So when the time came to meet with Fialaui‘afualeafi Tamasese to view and provide feedback for our upcoming picture book, Grandpa’s Siapo, more missing puzzle pieces of who I am as a Samoan and the importance of my MIla’s Books mission came to light.
I was lucky enough to have previously met Fialaui‘afualeafi a number of times where we exchanged polite acknowledgements and courtesies, while secretly fangirling that she was a direct descendant of a number of our Samoan forefathers. So I knew as part of our Samoan custom of fa‘aaloalo #respect I needed to at least try to seek her feedback on our book, which included her ancestors, and that if granted, our next meeting would be much different.
Prepared with my ‘ie lavalava and the mock up of our book, I entered her room and we greeted each other as I respectfully lowered myself in front of her. She smiled at me and I saw my Nana in her eyes. I was instantly transported back to my childhood. I started explaining Grandpa’s Siapo and what it was about. The look on her face reminded me of my Aunty Fuamai, silently assessing my intentions and the words I was saying. At the back of my head I heard my father’s voice reminding me, “Remember don’t talk too much, it’s rude,” while I handed her the mock up to look over. She flicked through each page before speaking. I held my breath because if she didn’t like it, I knew I had totally missed the point and my plan to share our Samoan history, her family history, as part of the book with the world would be a total failure.
“Where did you get the information from?” she asked. I explained the sources and that due to the book’s target audience we were only touching on key historical events and figures since so many are still unaware of our Samoan history. She leaned forward in a way a strong Samoan matriarch would and said, “There needs to be more of our stories. For too long our history has been reported by outsiders, when we, the Samoan people, should be given opportunities to tell our side because it is our history. These events and the decisions made happened to us and impacted our people – and people need to know about it.”
The Samoan activist and patriot within this 86 year old woman was woken and what came next was an intergenerational storytelling session I will never forget. Time seemed to stop as the talanoa flowed with Fialaui‘afualeafi sharing personal details about her Grandfather, prominent Samoan leader and patriot, Ta‘isi Olaf Frederick Nelson, who was at one time the richest man in Sāmoa and how his fight for Samoan independence eventually bankrupted him showing his determination to ensure that Sāmoa was led by Sāmoa. Also how Ta’isi and Sir Maui Pomare, who supported Samoan Independence from New Zealand, were very close friends who regularly wrote letters, encouraging each other on their journeys of indigenous sovereignty.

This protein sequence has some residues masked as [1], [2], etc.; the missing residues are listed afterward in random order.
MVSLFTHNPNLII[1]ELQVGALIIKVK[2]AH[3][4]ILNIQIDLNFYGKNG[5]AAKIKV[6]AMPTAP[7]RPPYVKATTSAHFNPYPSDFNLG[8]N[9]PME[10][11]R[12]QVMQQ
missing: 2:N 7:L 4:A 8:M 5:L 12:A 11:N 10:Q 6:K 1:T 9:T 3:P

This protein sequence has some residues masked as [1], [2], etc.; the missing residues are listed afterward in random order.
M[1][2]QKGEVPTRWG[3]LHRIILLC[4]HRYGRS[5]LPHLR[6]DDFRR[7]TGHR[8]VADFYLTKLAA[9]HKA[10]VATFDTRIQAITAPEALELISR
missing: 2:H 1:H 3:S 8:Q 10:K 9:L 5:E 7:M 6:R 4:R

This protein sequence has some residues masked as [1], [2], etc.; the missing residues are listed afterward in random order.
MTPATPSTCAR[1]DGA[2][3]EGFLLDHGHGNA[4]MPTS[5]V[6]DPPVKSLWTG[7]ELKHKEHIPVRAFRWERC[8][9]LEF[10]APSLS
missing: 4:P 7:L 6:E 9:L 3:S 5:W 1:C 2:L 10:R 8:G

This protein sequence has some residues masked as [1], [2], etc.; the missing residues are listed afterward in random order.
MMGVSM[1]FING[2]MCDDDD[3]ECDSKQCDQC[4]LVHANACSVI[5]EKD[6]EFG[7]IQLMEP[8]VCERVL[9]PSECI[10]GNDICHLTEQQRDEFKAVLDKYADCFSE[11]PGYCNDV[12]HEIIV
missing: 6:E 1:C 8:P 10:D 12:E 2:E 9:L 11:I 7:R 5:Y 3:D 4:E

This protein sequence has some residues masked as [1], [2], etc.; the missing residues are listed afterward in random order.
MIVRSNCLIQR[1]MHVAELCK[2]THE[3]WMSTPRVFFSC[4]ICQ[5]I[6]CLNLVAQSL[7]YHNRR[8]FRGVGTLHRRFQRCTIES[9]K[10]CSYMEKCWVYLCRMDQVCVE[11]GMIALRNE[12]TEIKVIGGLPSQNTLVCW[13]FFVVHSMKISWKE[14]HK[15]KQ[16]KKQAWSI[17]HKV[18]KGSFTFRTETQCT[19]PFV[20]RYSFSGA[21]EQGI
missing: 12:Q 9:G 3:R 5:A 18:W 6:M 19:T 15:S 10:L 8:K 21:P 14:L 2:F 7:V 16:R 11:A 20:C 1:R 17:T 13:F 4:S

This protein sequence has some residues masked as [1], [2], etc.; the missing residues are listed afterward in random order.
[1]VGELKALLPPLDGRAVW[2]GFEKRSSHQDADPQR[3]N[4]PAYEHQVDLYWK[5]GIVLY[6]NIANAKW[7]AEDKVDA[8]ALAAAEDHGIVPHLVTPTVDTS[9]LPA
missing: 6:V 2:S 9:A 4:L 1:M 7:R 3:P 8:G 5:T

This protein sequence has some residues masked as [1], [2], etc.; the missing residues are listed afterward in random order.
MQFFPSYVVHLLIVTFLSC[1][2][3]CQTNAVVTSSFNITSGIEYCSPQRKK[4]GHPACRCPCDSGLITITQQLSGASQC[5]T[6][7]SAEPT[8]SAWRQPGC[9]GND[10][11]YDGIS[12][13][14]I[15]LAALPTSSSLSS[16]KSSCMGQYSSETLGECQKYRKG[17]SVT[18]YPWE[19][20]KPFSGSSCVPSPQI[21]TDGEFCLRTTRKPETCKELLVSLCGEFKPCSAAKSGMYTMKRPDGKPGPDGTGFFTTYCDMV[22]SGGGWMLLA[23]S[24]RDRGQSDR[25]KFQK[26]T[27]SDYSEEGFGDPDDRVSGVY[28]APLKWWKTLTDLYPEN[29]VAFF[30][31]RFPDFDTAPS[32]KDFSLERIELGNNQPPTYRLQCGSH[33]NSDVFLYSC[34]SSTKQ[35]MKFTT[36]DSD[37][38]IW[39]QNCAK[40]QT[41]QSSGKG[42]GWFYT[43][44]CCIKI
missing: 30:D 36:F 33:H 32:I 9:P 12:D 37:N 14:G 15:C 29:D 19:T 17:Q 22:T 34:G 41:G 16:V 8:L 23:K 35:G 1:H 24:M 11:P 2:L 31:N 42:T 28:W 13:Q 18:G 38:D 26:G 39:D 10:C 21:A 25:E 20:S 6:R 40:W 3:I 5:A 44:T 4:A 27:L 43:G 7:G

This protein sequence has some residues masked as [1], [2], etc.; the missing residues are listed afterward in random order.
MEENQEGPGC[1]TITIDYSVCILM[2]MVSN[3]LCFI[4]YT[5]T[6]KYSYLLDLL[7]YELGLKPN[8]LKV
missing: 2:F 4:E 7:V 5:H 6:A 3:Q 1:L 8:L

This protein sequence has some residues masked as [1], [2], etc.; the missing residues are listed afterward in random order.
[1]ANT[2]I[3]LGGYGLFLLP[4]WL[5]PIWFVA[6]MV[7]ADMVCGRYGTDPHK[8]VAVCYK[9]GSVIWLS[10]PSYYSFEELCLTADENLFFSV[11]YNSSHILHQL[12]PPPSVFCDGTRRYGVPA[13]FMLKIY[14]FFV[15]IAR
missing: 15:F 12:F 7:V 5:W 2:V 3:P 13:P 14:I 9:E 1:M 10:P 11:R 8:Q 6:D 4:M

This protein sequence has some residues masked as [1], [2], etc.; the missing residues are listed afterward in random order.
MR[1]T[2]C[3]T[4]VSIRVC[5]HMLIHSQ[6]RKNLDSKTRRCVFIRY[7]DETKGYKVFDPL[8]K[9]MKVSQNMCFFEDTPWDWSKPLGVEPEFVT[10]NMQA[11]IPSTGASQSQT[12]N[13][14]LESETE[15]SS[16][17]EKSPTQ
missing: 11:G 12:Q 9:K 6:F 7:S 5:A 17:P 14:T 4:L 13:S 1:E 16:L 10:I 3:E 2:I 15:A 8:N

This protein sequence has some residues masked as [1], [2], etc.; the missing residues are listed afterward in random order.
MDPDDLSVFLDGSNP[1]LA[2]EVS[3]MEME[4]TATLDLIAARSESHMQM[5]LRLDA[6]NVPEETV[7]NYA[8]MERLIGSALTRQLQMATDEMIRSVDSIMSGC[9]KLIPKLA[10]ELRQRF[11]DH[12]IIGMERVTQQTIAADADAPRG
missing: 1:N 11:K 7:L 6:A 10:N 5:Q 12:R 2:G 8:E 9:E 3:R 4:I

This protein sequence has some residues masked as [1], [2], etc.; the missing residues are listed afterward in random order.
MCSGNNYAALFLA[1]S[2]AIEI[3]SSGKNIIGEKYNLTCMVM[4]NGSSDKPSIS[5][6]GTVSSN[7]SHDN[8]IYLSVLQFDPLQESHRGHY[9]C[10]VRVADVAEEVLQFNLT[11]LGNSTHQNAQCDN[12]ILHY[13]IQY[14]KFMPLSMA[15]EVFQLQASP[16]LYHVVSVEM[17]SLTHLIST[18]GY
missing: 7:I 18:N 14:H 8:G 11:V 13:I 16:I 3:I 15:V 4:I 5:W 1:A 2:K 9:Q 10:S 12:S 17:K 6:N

She went on to emphasise that Samoans at the time called the Talune ship – “The ship of death,” due to passengers sick with influenza being allowed to disembark by New Zealand administrators, who also denied medical support for American Sāmoa. This led to Sāmoa having the highest fatalities per capita in the world during the Influenza Epidemic which was documented in her Grandfather’s book, Tautai: Samoa, World History, and the Life of Ta’isi O. F. Nelson.
Our discussion moved to the kitchen table where she shared her frustration with the historical amnesia when it comes to our Pasifika histories and the treatment of our Pasifika peoples due to colonisation and its legacy still evident today. “Our tamaiti are taught to celebrate ANZAC Day and commemorate the fallen but what about the fallen who died at the hands of New Zealand’s misadministration of Sāmoa during the time of the Mau, like Black Saturday?” We talked at length about the racial discrimination she faced being schooled here in New Zealand and the need for our stories and our histories to be taught today in schools to change this for good – especially with the Pasifika population being the fastest growing in New Zealand.
I was in awe of Fialaui‘afualeafi. Her knowledge, her conviction and toa spirit. Having lived our history, with fa‘asāmoa running through her veins, being raised by our Sāmoan forefathers, her New Zealand school experiences of racial prejudice and discrimination, combined with her lived observations and learnings across her life made her the ultimate storyteller.
Near the end of our talanoa her son Tuifaasisina Mea‘ole Keil joined us at the kitchen table where personal stories were shared about Fialauiafualeafi’s father, the first co-head of State of Sāmoa, Tupua Tamasese Mea‘ole. Over two and half hours we laughed, we shed tears, took deep breaths to help the feelings of anger and sadness subside as memories were re-lived and strengthened re-connections were made to our Samoan past.
With a full heart I took a moment and looked around the table and I realised something. I was finally at the cultural table I had been longing for. Included as part of the talanoa to help our tamaiti and future storytellers which ended with Fialaui‘afualeafi saying, “We must fight to keep our stories alive for future Sāmoan generations, we must never forget the sacrifices made for our Samoan language, culture and stories to survive.” Something I will forever be reminded of at each table I am invited to sit at and every time I look at our book, Grandpa’s Siapo.
GRANPA’S SIAPO will be released on the 14th of May in New Zealand.
PRE-ORDERS are now available from Lagi Routes from the Pacific store for the general public and Wheelers Books for schools and libraries.
Also in honour of the 60th anniversary of Samoan Independence this year,
our entire Mila’s My Aganuu Series, including Grandpa’s Siapo, will be made available to the world as a paperback and ebook via Amazon on the 29th of May.